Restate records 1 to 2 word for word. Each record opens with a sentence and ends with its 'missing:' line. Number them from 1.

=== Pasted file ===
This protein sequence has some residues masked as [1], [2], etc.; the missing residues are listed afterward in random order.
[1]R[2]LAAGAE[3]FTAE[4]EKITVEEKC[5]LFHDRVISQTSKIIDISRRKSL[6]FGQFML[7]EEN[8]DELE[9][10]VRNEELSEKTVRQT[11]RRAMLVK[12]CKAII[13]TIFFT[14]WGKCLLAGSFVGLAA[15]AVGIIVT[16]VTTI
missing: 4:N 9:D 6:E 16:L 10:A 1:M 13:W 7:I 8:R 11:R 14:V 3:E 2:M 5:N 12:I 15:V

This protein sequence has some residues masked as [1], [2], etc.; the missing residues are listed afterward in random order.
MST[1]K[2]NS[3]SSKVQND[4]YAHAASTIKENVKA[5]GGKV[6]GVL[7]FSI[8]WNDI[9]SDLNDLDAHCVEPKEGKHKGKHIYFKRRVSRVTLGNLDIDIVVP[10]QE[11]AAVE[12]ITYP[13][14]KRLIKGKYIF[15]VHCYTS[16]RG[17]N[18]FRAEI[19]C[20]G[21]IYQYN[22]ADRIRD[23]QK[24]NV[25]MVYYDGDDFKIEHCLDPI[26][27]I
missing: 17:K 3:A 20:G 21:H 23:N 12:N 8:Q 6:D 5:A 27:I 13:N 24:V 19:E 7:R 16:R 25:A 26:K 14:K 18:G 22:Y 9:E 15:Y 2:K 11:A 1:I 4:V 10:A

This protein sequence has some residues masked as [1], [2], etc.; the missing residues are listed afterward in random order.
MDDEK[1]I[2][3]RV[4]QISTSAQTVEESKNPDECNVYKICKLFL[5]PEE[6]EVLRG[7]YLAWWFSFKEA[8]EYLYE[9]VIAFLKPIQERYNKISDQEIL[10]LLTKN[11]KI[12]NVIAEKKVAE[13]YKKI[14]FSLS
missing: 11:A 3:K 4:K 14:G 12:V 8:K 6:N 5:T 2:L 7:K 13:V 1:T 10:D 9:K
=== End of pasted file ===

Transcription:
This protein sequence has some residues masked as [1], [2], etc.; the missing residues are listed afterward in random order.
[1]R[2]LAAGAE[3]FTAE[4]EKITVEEKC[5]LFHDRVISQTSKIIDISRRKSL[6]FGQFML[7]EEN[8]DELE[9][10]VRNEELSEKTVRQT[11]RRAMLVK[12]CKAII[13]TIFFT[14]WGKCLLAGSFVGLAA[15]AVGIIVT[16]VTTI
missing: 4:N 9:D 6:E 16:L 10:A 1:M 13:W 7:I 8:R 11:R 14:V 3:E 2:M 5:N 12:I 15:V

This protein sequence has some residues masked as [1], [2], etc.; the missing residues are listed afterward in random order.
MST[1]K[2]NS[3]SSKVQND[4]YAHAASTIKENVKA[5]GGKV[6]GVL[7]FSI[8]WNDI[9]SDLNDLDAHCVEPKEGKHKGKHIYFKRRVSRVTLGNLDIDIVVP[10]QE[11]AAVE[12]ITYP[13][14]KRLIKGKYIF[15]VHCYTS[16]RG[17]N[18]FRAEI[19]C[20]G[21]IYQYN[22]ADRIRD[23]QK[24]NV[25]MVYYDGDDFKIEHCLDPI[26][27]I
missing: 17:K 3:A 20:G 21:H 23:N 12:N 8:Q 6:D 5:A 27:I 13:N 24:V 19:E 7:R 16:R 25:A 26:K 14:K 18:G 22:Y 9:E 15:Y 2:K 11:A 1:I 4:V 10:A